shadow price

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shadow price

the imputed PRICE or value of a good or service where such a price or value cannot be determined accurately owing to the absence of a market for the good or service, or to gross distortions in any markets which exist. To impute a price or value is to make the best estimate possible of what that price or value would be if a normal market existed.

One use of shadow pricing is when intra-firm trading occurs. The inputs of company division B may be the outputs of company division A. The products in which the two company divisions trade may not have an equivalent market price because no open market for them exists (for example intermediate components or managerial services). The transactions are given shadow prices, usually based on estimated costs plus a return on the capital involved.

A particular application of shadow pricing can be found in LINEAR PROGRAMMING where the solution to a problem yields hypothetical prices for scarce factor inputs, showing how much additional profit would result from an extra unit of each fully used resource. See TRANSFER PRICE.

Collins Dictionary of Business, 3rd ed. © 2002, 2005 C Pass, B Lowes, A Pendleton, L Chadwick, D O’Reilly and M Afferson

shadow price

the imputed PRICE or VALUE of a good or service where such a price or value cannot be accurately determined because of the absence of an ordinary price-determined MARKET or because of gross distortions in any markets that do exist. To impute a price or value is to make the best estimate possible of what that price or value would be if a normal market existed.

WELFARE ECONOMICS attempts to equate the price of a product to its marginal social cost. The marginal social cost of a product is the summation of all costs associated with it. For instance, the true cost of electricity is not just the capital, labour and inputs of raw material; it includes the additional cost of disposing adequately of the waste products, such as smoke and dirt, and even the decrease in aesthetic appeal of the area in which the power station is situated. No values are given for these costs because no markets exist to price them. Shadow prices for such items are frequency estimated in COST-BENEFIT ANALYSIS.

A different use of shadow pricing is when intra-firm trading occurs. The inputs of company division B may be the outputs of company division A. The products in which the two company divisions trade may not have an equivalent market price because no open market for them exists (for example, intermediate components or managerial services). The transactions are given shadow prices, usually based on estimated costs plus a return on the capital involved. Such an estimate of market prices is used frequently in CENTRALLY PLANNED ECONOMIES (see TRANSFER PRICE).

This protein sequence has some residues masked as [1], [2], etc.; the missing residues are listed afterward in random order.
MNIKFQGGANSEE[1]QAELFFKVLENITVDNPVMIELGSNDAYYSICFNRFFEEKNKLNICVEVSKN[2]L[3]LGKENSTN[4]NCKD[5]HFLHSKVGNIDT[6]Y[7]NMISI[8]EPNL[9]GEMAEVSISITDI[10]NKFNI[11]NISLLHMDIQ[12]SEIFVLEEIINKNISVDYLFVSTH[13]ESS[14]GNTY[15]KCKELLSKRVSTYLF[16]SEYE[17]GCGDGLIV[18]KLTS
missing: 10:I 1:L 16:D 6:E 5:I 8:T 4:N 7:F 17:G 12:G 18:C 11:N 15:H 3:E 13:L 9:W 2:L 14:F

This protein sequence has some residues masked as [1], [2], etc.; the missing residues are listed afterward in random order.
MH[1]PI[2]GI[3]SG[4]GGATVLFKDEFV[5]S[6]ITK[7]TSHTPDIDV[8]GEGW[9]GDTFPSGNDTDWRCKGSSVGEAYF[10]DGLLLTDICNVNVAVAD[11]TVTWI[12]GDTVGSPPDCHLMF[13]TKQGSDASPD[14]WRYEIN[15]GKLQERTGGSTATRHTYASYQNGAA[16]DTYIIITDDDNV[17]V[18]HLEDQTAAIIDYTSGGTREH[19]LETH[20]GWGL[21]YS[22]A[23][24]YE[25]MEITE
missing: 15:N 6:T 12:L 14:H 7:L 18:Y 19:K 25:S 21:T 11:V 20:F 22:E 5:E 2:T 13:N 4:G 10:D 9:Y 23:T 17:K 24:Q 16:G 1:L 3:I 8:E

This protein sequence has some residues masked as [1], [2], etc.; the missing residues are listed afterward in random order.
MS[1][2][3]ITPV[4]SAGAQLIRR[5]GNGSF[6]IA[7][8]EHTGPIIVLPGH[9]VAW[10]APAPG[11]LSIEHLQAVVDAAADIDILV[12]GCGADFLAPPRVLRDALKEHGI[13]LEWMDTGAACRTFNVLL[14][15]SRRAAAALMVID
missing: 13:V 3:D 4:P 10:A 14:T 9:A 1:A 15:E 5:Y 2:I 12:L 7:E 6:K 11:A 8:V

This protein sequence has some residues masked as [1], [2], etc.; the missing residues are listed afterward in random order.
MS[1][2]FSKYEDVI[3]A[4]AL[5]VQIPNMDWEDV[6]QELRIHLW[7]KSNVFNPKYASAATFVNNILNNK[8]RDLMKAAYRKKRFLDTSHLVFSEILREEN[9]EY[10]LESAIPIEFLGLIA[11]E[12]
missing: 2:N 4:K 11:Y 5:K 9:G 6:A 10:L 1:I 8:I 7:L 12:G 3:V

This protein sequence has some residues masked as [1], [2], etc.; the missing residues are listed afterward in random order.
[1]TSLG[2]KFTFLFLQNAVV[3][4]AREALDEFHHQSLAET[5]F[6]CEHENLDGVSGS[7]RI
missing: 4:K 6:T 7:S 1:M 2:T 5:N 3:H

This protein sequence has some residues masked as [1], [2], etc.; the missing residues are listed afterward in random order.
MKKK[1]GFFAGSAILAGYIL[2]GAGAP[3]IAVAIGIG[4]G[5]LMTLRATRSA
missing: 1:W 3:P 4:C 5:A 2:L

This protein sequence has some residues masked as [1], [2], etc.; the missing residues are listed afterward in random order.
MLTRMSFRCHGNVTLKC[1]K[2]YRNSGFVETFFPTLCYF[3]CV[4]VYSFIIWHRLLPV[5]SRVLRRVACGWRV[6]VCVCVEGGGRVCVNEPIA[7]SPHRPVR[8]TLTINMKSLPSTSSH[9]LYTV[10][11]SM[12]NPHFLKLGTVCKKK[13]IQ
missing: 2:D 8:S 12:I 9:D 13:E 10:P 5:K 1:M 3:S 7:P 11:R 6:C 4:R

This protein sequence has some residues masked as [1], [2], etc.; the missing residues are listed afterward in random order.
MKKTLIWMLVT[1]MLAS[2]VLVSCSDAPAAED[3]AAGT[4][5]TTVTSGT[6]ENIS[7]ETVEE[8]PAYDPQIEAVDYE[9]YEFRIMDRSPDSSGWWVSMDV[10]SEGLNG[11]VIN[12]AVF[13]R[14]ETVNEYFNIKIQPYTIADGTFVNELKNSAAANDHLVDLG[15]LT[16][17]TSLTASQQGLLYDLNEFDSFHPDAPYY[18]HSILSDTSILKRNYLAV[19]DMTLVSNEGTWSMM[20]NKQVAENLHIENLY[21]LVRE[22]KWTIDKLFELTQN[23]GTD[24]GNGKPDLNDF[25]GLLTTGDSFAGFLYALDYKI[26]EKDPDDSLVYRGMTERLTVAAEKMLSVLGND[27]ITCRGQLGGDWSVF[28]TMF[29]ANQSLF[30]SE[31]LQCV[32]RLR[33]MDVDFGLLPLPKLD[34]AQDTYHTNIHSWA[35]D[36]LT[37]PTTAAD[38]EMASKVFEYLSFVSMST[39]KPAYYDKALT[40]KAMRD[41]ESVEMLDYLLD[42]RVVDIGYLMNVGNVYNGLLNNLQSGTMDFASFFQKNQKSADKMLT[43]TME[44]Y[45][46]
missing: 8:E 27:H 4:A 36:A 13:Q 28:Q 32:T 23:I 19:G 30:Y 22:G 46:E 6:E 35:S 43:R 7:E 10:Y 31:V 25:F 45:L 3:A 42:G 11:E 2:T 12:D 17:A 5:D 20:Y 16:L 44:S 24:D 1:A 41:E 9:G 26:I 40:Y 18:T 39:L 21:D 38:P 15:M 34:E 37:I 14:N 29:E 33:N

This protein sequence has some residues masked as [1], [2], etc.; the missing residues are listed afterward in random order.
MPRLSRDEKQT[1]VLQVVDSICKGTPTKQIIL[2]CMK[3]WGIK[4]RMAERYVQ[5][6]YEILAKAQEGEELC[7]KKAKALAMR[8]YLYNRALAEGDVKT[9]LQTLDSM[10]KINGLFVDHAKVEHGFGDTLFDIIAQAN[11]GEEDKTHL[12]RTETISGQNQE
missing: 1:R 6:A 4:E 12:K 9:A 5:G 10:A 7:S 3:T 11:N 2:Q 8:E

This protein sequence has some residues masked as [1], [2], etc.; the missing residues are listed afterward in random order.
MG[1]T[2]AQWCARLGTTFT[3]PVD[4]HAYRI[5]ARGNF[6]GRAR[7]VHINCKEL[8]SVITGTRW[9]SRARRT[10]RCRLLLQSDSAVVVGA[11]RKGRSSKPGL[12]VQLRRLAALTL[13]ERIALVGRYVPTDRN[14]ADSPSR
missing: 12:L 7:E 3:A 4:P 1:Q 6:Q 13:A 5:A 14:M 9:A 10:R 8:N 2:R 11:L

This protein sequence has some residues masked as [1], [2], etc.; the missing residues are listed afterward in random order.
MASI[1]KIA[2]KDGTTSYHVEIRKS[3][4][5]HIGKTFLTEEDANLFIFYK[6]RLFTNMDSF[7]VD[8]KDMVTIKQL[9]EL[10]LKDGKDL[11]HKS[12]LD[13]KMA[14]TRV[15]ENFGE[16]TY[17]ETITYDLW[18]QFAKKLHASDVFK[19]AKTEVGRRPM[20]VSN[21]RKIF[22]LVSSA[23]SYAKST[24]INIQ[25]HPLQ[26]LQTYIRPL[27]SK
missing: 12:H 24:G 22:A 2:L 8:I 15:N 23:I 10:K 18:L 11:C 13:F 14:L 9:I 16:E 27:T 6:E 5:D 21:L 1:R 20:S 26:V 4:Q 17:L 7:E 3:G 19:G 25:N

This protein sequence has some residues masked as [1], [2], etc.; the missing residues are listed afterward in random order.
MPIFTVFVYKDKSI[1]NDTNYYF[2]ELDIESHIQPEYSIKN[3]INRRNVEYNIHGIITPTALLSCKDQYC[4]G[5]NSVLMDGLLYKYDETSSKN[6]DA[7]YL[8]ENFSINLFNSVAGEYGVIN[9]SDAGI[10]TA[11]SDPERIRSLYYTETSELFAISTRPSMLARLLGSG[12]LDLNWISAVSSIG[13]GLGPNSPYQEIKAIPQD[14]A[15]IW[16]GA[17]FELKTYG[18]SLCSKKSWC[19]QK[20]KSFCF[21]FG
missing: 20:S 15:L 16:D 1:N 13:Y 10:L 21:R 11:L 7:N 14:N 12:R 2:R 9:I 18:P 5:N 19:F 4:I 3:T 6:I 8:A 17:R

A particular application of shadow pricing can be found in LINEAR PROGRAMMING where the solution to a problem yields hypothetical prices for scarce factor inputs, showing how much additional profit would result from an extra unit of each fully used resource.

Collins Dictionary of Economics, 4th ed. © C. Pass, B. Lowes, L. Davies 2005
References in periodicals archive ?
The optimal marginal-cost pricing for the purchase and sale of EDPs is based on a set of shadow prices (Willett et al.
Thirdly, the use of domestic instead of foreign currency as the numeraire, provided that the "currency" is accounting rupees and not market rupees, does not mean that domestic market-price relationships are used; the shadow price relationships must be determined in either event.
Keywords: Data Envelopment Analysis (DEA), Shadow Prices, Capacity Utilization (CU), Public District Hospitals (PDHs), Tunisia
It states that the shadow price of the resource at time T must equal the marginal contribution of the resource to the salvage value, i.e., [[partial derivative][pi].sub.i]/[[partial derivative]S.sub.iT][partial derivative].
Even if the shadow price does not change, that is, [DELTA][P.sub.x] = 0, the CV depends only on the sales changes, [DELTA]X + [DELTA]Y.
The crops papaya and Tahiti lime, and the constraints AREAMAX11 and AREAMAX12 had positive shadow prices, which indicates that, if the maximum planting areas increase, the economic return will also increase.
Shadow prices are endogenously determined at the household level and, hence depend on household characteristics and household specific indicators of market participation.
The "distance-function" approach, as opposed to a conventional production function one, was favoured because: 1) it allows modelling the joint production of multiple outputs; 2) aggregation of outputs or inputs are not required for deriving shadow price; 3) no assumptions of production process behaviour such as cost-minimization or profit-maximization have to be made for deriving shadow prices, and; 4) it allows for shadow price derivation based on the Shephard (1970) duality theory (Fare et al.
With shadow prices you are trying to work out how much better off you would be as a result of having one more unit of a particular scarce resource (materials or labour, for example).
In some situations, specifying the shadow prices for such money values may be available in more detail.
The main objective of the current study is to compare the profitability, land use pattern and shadow prices of resources in conventional and organic farming systems.